Continent on the move
Ibrahim talks passionately about the potential of a changing Africa. “It’s a continent on the move,” he says. Rising economic growth rates, fuelled in part by large-scale investment from the likes of China, India and Brazil, are creating a new middle class with more disposable income and higher expectations of their leaders. He is particularly interested in the fate of Africa’s youth; more than two-thirds of the continent’s population are below the age of 25.
“This generation is a game-changer because they are better educated than the previous generations and better connected; they know what is going on,” he says. “Everyone is walking around with their phones. They are able to express their feelings and views in the public domain and interact with each other. This is a new world. You have a population that is more sophisticated now and will not accept things that were accepted in the past.”
This youth dividend poses opportunities as well as challenges, depending on how it is handled, as the series of uprisings in north Africa in 2011 demonstrated. “The average age in Africa is 19 but what is the average age of African presidents? Over 60. There is a huge gap,” Ibrahim says. “What worries me is these same young people, if we fail to offer them the job opportunities or the training necessary, can be a source of major upheaval in our society, bigger than anything Africa has ever seen. The issue of youth is one of optimism but also a source of anxiety.”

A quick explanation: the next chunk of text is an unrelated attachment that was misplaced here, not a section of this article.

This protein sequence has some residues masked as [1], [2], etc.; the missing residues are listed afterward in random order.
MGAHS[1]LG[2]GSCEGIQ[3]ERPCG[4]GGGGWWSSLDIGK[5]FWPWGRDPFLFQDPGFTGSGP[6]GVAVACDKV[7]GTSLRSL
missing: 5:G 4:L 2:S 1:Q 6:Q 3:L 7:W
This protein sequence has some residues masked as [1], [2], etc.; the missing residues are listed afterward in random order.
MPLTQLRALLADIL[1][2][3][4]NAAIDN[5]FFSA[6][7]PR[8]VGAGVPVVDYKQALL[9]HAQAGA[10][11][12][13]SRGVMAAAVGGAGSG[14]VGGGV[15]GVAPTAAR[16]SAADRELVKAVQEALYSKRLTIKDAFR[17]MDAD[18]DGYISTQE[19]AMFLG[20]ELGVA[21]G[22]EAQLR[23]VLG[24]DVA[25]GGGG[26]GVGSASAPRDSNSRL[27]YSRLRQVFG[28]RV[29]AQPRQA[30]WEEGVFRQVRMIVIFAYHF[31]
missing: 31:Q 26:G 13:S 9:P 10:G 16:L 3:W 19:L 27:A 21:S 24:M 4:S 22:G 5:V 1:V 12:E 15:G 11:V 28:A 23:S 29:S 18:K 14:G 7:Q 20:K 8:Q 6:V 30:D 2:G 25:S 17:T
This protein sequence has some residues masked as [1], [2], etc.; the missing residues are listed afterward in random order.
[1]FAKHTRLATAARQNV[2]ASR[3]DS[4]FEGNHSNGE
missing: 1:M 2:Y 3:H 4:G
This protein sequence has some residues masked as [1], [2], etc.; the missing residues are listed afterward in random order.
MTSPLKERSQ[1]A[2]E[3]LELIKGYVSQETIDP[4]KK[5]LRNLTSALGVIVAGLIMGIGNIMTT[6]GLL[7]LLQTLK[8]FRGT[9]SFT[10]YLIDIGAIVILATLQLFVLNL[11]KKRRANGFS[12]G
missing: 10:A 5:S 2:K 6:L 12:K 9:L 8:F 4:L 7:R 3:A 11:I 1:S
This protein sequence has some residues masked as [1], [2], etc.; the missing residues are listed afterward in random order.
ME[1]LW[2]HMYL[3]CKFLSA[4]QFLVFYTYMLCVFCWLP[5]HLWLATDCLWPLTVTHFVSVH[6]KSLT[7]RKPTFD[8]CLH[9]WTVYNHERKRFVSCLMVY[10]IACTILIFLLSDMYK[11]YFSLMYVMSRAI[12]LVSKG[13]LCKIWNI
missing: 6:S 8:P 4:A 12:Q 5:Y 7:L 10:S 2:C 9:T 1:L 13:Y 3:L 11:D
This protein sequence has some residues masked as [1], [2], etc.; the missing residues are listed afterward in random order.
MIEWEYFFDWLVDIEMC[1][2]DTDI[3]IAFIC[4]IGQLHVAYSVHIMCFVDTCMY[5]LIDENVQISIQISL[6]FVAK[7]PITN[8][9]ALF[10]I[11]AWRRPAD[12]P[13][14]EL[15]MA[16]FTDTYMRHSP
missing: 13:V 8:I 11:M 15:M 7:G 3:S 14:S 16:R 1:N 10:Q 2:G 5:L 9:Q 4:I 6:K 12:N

With Nelson Mandela ailing and the death last year of Ethiopia’s prime minister, Meles Zenawi (hailed as a visionary by some, derided as an autocrat by others), Ibrahim laments what he calls the “leadership deficit” in a continent undergoing such rapid transformation.
“We don’t have any big beasts at the moment . . . Some leaders are aware of the youth issue, for example, but quite a number are not or are not paying enough attention to it.”
He is also concerned about the often lopsided nature of Africa’s economic growth.
“We can see that, of the gains made in the last 10 years, very little has trickled down, and that is dangerous,” he says. “If development leaves people behind, it creates a volatile situation. We have to pay attention to this disparity and inequality.”
The annual Ibrahim index of African governance, which evaluates countries in terms of human development, rule of law, political participation, human rights and sustainable economic opportunity, is one step in that direction.